The course aims for a
deep theoretical background, as well as a broad knowledge about the
benefits and different applications for numerical simulation of
semiconductor devices. By implementing your own simulating code in
Matlab, you will learn the fundamental structures (physical models and
numerical techniques) for macroscopic (drift-diffusion) as well as
microscopic (Monte Carlo) simulation of semiconductor devices and
Learning outcome (after completion of this course, the student should be able to)
Understand the strengths and limitations of numerical simulations.
Implement a one-dimensional drift-diffusion simulator to obtain the potential and carrier distributions in a pn-diode.
Implement a one-particle Monte Carlo simulator to obtain the velocity
and energy distributions vs. external electric field in III-V compound
The course consists of eight lectures that will be given once a week. Three home assignments will be distributed.Content
1. Introduction, Computer experiments, Calibration
2. Methods to solve the Boltzmanns transport equation
a. Drift-Diffusion and Hydrodynamic models
b. Monte Carlo simulations
3. Drift-Diffusion: Boundary conditions and Heterostructures
4. Drift-Diffusion: Numerical methods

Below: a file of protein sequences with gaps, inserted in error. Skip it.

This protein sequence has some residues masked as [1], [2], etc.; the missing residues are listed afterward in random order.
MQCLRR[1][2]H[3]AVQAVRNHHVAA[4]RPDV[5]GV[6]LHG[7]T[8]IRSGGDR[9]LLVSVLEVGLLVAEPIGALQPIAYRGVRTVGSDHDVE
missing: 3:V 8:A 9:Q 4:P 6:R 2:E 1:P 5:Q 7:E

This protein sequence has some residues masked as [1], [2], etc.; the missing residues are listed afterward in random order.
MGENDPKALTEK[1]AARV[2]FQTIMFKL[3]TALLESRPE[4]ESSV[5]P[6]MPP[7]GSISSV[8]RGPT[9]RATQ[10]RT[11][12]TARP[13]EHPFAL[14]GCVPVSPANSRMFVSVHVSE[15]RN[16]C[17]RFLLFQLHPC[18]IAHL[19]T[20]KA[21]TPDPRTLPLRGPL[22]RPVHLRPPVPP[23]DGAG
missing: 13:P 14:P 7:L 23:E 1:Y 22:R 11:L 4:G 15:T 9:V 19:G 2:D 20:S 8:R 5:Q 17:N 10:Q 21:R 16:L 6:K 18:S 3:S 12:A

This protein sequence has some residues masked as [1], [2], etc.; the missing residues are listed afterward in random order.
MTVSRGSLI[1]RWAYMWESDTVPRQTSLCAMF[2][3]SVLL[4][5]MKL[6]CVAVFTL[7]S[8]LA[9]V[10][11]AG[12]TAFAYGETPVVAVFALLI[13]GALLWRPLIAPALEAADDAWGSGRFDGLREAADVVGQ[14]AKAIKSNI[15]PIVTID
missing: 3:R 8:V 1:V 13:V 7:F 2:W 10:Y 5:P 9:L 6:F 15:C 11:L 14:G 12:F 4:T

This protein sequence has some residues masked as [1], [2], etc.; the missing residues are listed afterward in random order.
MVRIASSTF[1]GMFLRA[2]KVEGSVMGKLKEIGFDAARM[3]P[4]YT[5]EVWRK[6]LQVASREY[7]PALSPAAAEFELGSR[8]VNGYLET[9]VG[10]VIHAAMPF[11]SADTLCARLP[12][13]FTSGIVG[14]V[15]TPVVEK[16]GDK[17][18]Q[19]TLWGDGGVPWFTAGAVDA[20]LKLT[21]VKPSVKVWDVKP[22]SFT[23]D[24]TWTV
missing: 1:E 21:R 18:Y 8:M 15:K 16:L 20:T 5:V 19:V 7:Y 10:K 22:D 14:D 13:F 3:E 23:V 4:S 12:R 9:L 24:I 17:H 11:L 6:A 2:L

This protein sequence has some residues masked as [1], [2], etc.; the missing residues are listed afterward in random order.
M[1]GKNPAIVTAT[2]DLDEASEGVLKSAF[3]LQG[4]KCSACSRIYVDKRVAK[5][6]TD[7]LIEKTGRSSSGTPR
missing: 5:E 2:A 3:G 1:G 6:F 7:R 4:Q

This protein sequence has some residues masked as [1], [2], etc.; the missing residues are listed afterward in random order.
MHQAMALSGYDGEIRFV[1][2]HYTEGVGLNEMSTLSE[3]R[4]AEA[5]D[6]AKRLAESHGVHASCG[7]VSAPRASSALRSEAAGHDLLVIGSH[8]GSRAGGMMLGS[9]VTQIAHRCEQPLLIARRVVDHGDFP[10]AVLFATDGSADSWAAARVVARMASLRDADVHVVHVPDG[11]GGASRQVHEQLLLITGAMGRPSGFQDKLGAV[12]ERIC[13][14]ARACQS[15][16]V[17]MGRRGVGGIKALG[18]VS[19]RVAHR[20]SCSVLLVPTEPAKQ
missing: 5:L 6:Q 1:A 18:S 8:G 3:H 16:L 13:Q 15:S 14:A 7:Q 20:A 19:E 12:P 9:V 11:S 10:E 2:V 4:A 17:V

5. Introduction to Monte Carlo simulations
6. Monte Carlo simulations of semiconductor materials
7. Monte Carlo simulations of semiconductor devices
8. Further analyses (AC, transient, noise) and other tools
Approved home assignments.Recommended prerequisite
Basic course in semiconductor theory
Distributed articles and copies of lecture notes.
S. Selberherr, Analysis and simulation of semiconductor devices, Springer Verlag 1984.
G. F. Carey et al., Circuit, device and process simulation: mathematical and numerical aspects, Wiley 1996.
G. Baccarani, Process and device modeling for microelectronics, Elsevier 1993.
C. Jacoboni and P. Lugli, Monte Carlo method for semiconductor device simulation, Springer Verlag 1989.
Advanced device modeling and simulation, edt. by T. Grasser, World Scientific 2003.